Egg in a Nest
Egg toppers, also known as egg scissors, are the perfect tool to create the eggshell cups used as serving vessels for our white-chocolate ice cream.
- Yield: Makes 1 dozen
Photography: Jim Franco
Source: Martha Stewart Weddings, Winter 2001
- 12 large eggs
- 1 cup half-and-half
- 2/3 cup sugar
- Pinch of salt
- 5 ounces best-quality white chocolate, coarsely chopped
- 1 cup heavy cream
- 12 Angel Hair Nests
Preparing the egg cups
Using an egg topper, cut off wider end of each egg, or place each egg on its side on a kitchen towel, and use a serrated knife to saw halfway through wider end; remove egg yolk and white, then saw through remaining shells. Discard the eggshell tops; reserve whites and yolks of 2 eggs for the ice cream. Pour the remainder of the eggs in a container for another use, such as omelets or frittatas.
Place a large pot of water on the stove to boil. Rinse the insides of the eggshells under hot running water. Loosen the inner membrane around the opening of the eggshell, and carefully pull to remove the membrane. Discard the membrane. Dip the eggshells in the boiling water for 1 minute. Remove with a slotted spoon. Break off any loose bits of eggshell from around the edge, and make sure the opening is large enough for a teaspoon to fit through. Drain eggshells upside down on a clean towel. When eggshells are completely dry, turn them right side up, place in miniature muffin tins, and freeze.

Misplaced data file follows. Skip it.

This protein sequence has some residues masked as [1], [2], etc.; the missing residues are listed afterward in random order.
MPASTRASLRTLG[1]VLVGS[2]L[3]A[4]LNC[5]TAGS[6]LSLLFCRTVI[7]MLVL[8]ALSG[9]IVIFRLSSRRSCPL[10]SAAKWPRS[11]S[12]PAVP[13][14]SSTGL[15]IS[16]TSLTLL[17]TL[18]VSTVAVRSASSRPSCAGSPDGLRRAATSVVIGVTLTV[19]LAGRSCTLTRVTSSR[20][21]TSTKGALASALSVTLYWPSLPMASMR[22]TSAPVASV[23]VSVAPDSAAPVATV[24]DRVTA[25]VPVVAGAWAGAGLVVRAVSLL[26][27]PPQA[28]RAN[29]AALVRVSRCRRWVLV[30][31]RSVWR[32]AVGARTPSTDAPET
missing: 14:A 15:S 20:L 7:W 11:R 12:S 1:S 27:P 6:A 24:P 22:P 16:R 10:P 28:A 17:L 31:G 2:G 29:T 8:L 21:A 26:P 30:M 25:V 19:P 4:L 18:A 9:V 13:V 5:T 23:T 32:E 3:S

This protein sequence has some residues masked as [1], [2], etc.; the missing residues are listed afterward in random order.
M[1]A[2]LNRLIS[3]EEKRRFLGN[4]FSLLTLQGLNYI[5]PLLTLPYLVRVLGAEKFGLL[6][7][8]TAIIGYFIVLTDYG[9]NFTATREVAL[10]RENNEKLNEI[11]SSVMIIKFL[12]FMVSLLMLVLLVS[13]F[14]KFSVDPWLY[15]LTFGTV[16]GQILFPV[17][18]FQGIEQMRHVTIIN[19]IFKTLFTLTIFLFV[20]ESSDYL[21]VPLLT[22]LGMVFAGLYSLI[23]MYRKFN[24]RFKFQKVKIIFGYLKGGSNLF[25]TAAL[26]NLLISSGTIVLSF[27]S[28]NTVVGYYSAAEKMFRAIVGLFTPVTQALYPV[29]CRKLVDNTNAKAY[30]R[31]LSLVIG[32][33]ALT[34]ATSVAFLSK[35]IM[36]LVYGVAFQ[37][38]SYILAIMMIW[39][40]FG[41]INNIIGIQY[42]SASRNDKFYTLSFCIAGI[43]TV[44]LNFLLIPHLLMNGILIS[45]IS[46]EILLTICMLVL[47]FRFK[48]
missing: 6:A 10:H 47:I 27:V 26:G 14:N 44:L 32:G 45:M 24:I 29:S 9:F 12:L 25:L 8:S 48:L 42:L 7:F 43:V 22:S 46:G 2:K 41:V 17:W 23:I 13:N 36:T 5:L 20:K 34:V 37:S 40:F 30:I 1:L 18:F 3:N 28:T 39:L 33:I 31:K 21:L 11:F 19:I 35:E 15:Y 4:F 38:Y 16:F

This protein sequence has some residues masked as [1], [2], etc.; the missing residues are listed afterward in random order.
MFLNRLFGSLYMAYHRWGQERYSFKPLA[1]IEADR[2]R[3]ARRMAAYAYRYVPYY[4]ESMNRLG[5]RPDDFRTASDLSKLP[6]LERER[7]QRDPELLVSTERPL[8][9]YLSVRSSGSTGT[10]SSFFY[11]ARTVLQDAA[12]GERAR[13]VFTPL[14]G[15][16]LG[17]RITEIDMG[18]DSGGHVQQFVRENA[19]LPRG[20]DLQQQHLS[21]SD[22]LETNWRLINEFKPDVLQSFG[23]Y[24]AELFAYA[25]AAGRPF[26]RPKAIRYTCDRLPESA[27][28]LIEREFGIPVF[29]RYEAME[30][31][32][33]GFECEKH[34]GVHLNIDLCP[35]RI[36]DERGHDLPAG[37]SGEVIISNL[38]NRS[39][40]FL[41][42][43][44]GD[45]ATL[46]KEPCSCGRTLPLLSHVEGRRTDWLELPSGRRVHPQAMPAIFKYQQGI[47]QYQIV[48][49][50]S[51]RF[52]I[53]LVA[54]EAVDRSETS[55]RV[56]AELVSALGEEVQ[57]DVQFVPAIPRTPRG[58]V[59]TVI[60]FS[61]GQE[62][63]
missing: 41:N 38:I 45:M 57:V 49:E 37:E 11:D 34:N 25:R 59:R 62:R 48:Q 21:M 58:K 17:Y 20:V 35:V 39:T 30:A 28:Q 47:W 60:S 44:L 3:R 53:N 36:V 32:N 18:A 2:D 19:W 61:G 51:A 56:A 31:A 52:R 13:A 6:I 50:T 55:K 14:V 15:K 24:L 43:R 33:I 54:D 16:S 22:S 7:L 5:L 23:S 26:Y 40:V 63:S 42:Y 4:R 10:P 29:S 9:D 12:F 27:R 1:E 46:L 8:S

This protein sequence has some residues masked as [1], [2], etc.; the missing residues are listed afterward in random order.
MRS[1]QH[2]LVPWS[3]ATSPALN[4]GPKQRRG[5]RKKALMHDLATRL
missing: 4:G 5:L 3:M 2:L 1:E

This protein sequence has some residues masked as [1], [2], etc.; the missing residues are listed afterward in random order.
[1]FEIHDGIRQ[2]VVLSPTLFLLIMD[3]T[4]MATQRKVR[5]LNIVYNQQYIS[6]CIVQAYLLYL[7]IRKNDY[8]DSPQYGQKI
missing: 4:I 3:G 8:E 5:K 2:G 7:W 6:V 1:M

Preparing the white-chocolate ice cream
Prepare an ice bath in a large bowl, and set aside. In a small heavy-bottom saucepan, combine half-and-half, 1/3 cup sugar, and the salt. Bring mixture to a simmer over medium-low heat, stirring occasionally, until the sugar is dissolved. Remove pan from heat, and add white chocolate. Stir until chocolate is melted.
In the bowl of an electric mixer fitted with the whisk attachment, beat the reserved 2 eggs with remaining 1/3 cup sugar on medium-high speed until a pale yellow color, about 4 minutes.
Reduce mixer speed to low. Gradually pour white-chocolate mixture into egg mixture, and continue to mix until just combined. Add heavy cream. Return mixture to saucepan. Continue cooking over medium heat, stirring constantly with a wooden spoon, until mixture has thickened slightly and clings to the back of spoon enough that a path remains in custard when you run your finger down the spoon, about 6 minutes. Remove pan from heat, and strain custard through fine-mesh sieve into medium bowl.
Place the bowl of custard into the prepared ice bath; stir occasionally until cool, about 10 minutes. (At this point, the custard can be covered and stored in the refrigerator up to 3 days before freezing.) Place the custard in an ice cream maker, and freeze, according to manufacturer's directions.
Transfer the ice cream to a pastry bag with no tip. Remove eggshells from freezer. Working quickly, pipe ice cream into shells; return shells to freezer.
Just before serving, place muffin tin of ice-cream-filled eggs in refrigerator for about 10 minutes, depending on firmness. This step tempers the ice cream to a softened stage and helps avoid breakage of the eggshell while eating. Place each egg into a nest, and serve immediately.